Author Topic: 2.4 pounds of stainless steel  (Read 357 times)

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Online Greasemonkey

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2.4 pounds of stainless steel
« on: July 12, 2017, 01:18:11 PM »
And this big 'ol girl wears it so well, it is classic looking and it's a S&W.  Built like a tank and in 10mm, the father of the 40S&W when Smith and Wesson designed it in 1990.

Made from '90 to '95, the 1000 series were a fairly low production with just under 51,000 produced, just under 27,000 1006 models like this were made. So it's not real common for a commercial weapon. The FBI and some state police offices tried the shorter barreled variant as well. Recoil in full power loads is what created the 10mm lite load and drove them to the .40 design, which also allowed for a slightly smaller grip. This series of semiautos are built very robust, and some have even claimed it was one of the strongest designed semiauto 10mms. Having a fully supported chamber and larger heavy frame, they are capable of eating all of the hottest loaded 10mm without issues. The 10mm is a very versatile round as well, especially if handloading, you can easily duplicate a 40S&W or ramp it up and obtain power levels that rival a .357Magnum, and can almost come close to a .41 Magnum.

Based on the finish wear, I'd say it was carried more than it was shot. It has some serious holster wear. It's an SA/DA design, ambidextrous safety/decocker, 9+1 single stack with a 5 inch barrel.




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Offline spongemonkey

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Re: 2.4 pounds of stainless steel
« Reply #1 on: July 12, 2017, 01:34:53 PM »
Are you the new owner?

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Re: 2.4 pounds of stainless steel
« Reply #2 on: July 12, 2017, 01:43:02 PM »
Had one years ago...like a dumba$$ I sold.....errrr, traded it. So I have righted a regret and found another.......yea, it's mine.  :)

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Offline spongemonkey

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Re: 2.4 pounds of stainless steel
« Reply #3 on: July 12, 2017, 02:42:03 PM »
Good deal!   thumb1
Yeah, I know of which you speak of selling or trading a firearm to later regret "losing" it and buying another later to replace it!  Done that myself too many times!   :(

Offline echo1

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Re: 2.4 pounds of stainless steel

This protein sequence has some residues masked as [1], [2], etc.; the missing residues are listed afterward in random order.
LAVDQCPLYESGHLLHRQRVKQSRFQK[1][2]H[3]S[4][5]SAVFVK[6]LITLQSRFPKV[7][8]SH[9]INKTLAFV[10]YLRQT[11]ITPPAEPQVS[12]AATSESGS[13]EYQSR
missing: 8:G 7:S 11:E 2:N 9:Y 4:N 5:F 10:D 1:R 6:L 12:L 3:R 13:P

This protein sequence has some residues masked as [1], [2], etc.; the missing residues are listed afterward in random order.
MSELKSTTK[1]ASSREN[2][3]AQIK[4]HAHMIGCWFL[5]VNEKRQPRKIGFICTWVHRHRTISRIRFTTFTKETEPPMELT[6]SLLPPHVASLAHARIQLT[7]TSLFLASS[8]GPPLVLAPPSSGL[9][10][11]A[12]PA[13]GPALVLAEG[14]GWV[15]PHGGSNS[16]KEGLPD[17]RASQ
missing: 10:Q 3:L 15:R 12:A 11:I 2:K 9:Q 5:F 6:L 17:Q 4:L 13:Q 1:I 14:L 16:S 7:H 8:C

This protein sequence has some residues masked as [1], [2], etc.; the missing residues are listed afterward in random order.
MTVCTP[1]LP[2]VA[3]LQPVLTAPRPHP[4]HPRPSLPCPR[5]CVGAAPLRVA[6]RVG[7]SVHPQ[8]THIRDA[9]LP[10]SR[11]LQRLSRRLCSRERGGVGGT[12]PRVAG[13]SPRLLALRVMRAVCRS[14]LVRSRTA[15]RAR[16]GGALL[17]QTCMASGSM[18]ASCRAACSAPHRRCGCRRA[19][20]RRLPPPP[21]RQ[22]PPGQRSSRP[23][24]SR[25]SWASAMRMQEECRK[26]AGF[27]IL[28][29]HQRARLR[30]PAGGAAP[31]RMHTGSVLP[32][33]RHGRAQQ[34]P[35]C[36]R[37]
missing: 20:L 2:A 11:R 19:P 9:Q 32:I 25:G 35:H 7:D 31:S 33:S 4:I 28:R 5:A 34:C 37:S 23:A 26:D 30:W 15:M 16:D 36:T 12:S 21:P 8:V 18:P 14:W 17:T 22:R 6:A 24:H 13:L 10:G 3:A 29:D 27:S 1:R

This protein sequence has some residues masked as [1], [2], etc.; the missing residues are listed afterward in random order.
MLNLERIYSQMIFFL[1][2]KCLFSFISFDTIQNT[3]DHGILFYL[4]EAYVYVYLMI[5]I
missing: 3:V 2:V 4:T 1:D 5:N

« Reply #4 on: July 12, 2017, 05:23:24 PM »
Good deal!   thumb1
Yeah, I know of which you speak of selling or trading a firearm to later regret "losing" it and buying another later to replace it!  Done that myself too many times!   :(

Make that a threesome  >:( PAX
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Online Phosphorus32

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Re: 2.4 pounds of stainless steel
« Reply #5 on: July 12, 2017, 07:22:19 PM »
Nice! That's a handsome All-American semi-auto S&W drool2 thumb1

I see that 10mm has 25% more case capacity than .40 S&W with the same bullet diameter, and it looks like the ammo is loaded to about 40-50% more ballistic energy. So the 10mm is basically the .40 on 'roids  rofl  ...hmm, or since the .40 was actually derived from the 10mm, I guess the .40 is the pre-pubescent little brother of the 10mm  think1  chuckles1

Offline spongemonkey

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Re: 2.4 pounds of stainless steel
« Reply #6 on: July 12, 2017, 07:37:16 PM »
Nice! That's a handsome All-American semi-auto S&W drool2 thumb1

I see that 10mm has 25% more case capacity than .40 S&W with the same bullet diameter, and it looks like the ammo is loaded to about 40-50% more ballistic energy. So the 10mm is basically the .40 on 'roids  rofl  ...hmm, or since the .40 was actually derived from the 10mm, I guess the .40 is the pre-pubescent little brother of the 10mm  think1  chuckles1

Actually I think the .40 is the "post-pubescent" little brother of the 10mm.   ;)  Seems like the 10mm was "too much" for most to handle so it was "downloaded" so that those who are not "real men" could handle it!   :o   chuckles1

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Re: 2.4 pounds of stainless steel
« Reply #7 on: July 12, 2017, 08:56:22 PM »
The 10mm was developed in 1983, the .40 which shares the same bullet was designed in '90... the first 10mm pistol was the ill-fated Bren-Ten, which was more or less based off of a Cz75, and it actually made an appearance on Miami Vice. The Bren-Tens carry a very high premium due to low numbers of production.

It was designed just for auto loaders to get the higher power of the 357 Magnum in a semiauto. It's also, if you can find one, can be found chambered in a S&W 610 revolver.....which with the advent of the .40, it can easily handle both.

While it's not an overly common cartridge compared to the others like 9mm, 45acp, etc, also having being shadowed by it's highly popular little brother, it does maintain a fairly large fan base and a fairly decent ammo section from mild to wild. With Glock, Colt, EEA, and maybe a few others still developing and making new weapons it's not going away anytime soon. Being fairly high velocity for a handgun with the correct ammo, it can stretch out a good distance as well, as it is a very flat shooting round. I have actually seen the Glock 40 in 10mm used locally for deer hunting.
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Offline spongemonkey

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Re: 2.4 pounds of stainless steel
« Reply #8 on: July 13, 2017, 08:09:22 AM »
The 10mm is a good powerhouse round no doubt about it!